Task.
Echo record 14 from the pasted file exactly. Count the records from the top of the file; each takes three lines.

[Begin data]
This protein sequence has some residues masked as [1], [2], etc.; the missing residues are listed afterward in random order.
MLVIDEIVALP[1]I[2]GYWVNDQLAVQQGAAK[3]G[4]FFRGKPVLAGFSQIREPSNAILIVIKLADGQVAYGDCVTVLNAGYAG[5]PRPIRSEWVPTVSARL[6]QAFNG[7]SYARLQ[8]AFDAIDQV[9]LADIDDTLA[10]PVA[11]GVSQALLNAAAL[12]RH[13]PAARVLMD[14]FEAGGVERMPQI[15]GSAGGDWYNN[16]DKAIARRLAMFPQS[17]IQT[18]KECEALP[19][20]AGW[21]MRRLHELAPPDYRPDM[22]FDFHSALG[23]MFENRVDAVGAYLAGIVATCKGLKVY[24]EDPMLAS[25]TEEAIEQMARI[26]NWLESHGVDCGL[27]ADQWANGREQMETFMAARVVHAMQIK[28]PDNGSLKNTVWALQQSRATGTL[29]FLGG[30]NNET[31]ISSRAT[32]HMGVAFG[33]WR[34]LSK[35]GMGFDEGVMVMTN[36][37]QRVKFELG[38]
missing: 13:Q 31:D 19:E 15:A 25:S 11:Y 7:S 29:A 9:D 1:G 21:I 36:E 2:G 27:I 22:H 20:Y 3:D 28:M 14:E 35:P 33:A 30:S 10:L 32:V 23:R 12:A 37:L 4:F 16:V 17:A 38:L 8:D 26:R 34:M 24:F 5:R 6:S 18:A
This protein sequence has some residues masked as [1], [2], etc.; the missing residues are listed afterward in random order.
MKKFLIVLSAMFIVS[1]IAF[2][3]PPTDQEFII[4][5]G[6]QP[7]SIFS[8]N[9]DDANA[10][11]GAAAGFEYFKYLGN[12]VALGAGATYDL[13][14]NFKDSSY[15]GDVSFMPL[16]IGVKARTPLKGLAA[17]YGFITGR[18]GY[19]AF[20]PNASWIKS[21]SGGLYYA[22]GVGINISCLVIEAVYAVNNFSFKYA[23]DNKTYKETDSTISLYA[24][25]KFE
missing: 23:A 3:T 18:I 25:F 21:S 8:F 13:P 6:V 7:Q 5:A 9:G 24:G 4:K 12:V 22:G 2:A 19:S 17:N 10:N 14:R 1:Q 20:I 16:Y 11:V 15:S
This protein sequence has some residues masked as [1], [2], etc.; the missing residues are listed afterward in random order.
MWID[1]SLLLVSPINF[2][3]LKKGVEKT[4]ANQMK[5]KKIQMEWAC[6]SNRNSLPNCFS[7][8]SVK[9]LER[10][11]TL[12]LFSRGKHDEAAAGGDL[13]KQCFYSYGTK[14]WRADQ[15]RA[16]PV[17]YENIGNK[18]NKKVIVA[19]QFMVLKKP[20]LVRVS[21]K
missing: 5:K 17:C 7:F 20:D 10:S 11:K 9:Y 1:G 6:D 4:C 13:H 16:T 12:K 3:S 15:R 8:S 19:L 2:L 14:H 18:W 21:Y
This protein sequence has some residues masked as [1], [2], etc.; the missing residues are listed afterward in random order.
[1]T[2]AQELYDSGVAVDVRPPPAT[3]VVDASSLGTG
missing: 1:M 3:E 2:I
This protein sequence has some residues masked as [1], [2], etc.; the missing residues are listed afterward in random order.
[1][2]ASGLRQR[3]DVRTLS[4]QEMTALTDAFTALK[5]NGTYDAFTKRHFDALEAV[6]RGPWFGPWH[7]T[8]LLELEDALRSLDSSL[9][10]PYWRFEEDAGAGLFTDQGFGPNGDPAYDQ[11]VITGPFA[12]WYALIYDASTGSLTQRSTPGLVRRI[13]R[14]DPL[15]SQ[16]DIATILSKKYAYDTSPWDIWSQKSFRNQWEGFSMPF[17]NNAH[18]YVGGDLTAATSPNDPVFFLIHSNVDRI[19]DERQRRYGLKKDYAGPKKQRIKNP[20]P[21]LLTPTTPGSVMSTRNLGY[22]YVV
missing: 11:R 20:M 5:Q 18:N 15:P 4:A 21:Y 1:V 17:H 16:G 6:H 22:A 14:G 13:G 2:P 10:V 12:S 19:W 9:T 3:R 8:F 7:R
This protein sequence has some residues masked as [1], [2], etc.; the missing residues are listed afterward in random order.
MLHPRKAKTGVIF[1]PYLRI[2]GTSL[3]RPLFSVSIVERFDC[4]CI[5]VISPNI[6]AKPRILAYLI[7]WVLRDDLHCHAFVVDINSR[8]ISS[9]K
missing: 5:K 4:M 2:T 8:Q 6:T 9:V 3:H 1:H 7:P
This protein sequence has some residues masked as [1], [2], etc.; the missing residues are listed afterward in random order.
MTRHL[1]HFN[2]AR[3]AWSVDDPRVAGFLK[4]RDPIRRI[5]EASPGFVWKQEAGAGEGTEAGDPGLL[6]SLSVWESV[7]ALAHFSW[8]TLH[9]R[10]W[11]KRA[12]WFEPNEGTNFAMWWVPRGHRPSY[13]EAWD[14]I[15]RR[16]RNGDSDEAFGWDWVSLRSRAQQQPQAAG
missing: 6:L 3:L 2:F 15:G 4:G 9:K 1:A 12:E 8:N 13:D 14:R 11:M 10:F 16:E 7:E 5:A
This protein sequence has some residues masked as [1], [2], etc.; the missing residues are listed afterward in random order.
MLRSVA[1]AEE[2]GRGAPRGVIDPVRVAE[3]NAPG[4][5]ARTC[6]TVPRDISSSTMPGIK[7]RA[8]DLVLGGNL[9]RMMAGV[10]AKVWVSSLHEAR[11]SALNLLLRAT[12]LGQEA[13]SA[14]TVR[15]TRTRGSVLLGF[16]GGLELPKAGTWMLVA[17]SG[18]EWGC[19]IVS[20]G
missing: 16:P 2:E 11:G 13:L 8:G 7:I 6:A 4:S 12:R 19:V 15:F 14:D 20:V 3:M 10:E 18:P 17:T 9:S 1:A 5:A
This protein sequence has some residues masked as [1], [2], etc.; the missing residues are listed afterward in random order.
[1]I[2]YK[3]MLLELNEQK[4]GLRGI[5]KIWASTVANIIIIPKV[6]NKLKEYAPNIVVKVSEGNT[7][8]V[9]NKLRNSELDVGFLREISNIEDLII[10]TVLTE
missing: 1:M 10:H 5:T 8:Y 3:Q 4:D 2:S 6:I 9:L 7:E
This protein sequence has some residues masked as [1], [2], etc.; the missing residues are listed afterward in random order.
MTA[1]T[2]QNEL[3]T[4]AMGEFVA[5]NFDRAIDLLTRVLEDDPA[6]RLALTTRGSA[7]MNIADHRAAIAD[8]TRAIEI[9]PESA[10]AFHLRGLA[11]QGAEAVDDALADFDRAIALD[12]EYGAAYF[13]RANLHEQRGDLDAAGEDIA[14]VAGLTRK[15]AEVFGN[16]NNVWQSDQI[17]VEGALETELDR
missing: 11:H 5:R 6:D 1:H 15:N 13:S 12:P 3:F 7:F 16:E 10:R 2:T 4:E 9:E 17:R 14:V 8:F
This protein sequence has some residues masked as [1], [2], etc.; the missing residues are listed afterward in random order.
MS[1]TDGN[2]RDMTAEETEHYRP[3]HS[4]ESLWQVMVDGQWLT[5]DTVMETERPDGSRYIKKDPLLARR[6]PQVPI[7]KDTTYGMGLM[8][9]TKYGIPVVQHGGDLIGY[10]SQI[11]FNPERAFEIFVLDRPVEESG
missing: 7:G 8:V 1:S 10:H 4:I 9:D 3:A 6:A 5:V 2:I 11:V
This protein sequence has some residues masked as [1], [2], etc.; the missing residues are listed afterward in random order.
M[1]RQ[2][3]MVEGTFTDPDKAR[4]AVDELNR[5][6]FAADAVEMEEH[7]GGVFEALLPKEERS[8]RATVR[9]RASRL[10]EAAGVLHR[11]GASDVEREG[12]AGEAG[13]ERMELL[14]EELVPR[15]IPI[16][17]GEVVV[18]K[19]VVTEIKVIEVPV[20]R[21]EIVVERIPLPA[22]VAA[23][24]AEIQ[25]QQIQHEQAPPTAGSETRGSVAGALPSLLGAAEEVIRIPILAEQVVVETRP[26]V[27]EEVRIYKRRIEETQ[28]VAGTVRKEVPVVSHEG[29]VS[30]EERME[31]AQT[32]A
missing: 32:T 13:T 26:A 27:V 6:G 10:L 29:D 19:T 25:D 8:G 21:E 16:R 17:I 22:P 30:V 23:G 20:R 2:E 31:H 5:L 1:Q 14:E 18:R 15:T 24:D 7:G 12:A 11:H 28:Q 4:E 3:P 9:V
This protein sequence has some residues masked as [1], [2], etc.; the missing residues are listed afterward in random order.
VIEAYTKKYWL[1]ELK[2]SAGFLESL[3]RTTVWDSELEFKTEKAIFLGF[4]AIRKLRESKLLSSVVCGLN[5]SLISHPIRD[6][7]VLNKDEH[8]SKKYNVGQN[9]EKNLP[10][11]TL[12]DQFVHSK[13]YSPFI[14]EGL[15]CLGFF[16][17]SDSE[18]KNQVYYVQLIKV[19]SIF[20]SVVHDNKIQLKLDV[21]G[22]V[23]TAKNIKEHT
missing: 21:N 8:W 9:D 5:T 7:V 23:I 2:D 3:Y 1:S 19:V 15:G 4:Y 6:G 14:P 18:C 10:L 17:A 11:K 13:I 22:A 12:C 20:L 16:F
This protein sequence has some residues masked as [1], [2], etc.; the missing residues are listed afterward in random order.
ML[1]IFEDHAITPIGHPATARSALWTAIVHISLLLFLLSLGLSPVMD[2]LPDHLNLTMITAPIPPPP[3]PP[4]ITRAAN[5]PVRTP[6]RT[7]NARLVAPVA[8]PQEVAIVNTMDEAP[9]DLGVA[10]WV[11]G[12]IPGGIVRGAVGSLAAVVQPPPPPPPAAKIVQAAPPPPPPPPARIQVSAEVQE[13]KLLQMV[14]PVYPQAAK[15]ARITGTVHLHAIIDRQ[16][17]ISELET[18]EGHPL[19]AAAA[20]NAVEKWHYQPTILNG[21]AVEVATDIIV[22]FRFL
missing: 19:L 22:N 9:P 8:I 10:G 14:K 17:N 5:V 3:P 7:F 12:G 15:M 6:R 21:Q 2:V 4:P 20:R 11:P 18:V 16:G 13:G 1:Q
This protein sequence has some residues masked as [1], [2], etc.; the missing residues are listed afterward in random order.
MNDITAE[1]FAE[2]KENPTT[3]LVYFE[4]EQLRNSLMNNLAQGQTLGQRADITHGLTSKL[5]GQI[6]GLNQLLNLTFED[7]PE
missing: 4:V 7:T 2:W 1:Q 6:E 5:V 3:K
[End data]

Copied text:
This protein sequence has some residues masked as [1], [2], etc.; the missing residues are listed afterward in random order.
ML[1]IFEDHAITPIGHPATARSALWTAIVHISLLLFLLSLGLSPVMD[2]LPDHLNLTMITAPIPPPP[3]PP[4]ITRAAN[5]PVRTP[6]RT[7]NARLVAPVA[8]PQEVAIVNTMDEAP[9]DLGVA[10]WV[11]G[12]IPGGIVRGAVGSLAAVVQPPPPPPPAAKIVQAAPPPPPPPPARIQVSAEVQE[13]KLLQMV[14]PVYPQAAK[15]ARITGTVHLHAIIDRQ[16][17]ISELET[18]EGHPL[19]AAAA[20]NAVEKWHYQPTILNG[21]AVEVATDIIV[22]FRFL
missing: 19:L 22:N 9:P 8:I 10:G 14:K 17:N 5:V 3:P 7:F 12:G 15:M 6:R 21:Q 2:V 4:P 20:R 11:P 18:V 16:G 13:G 1:Q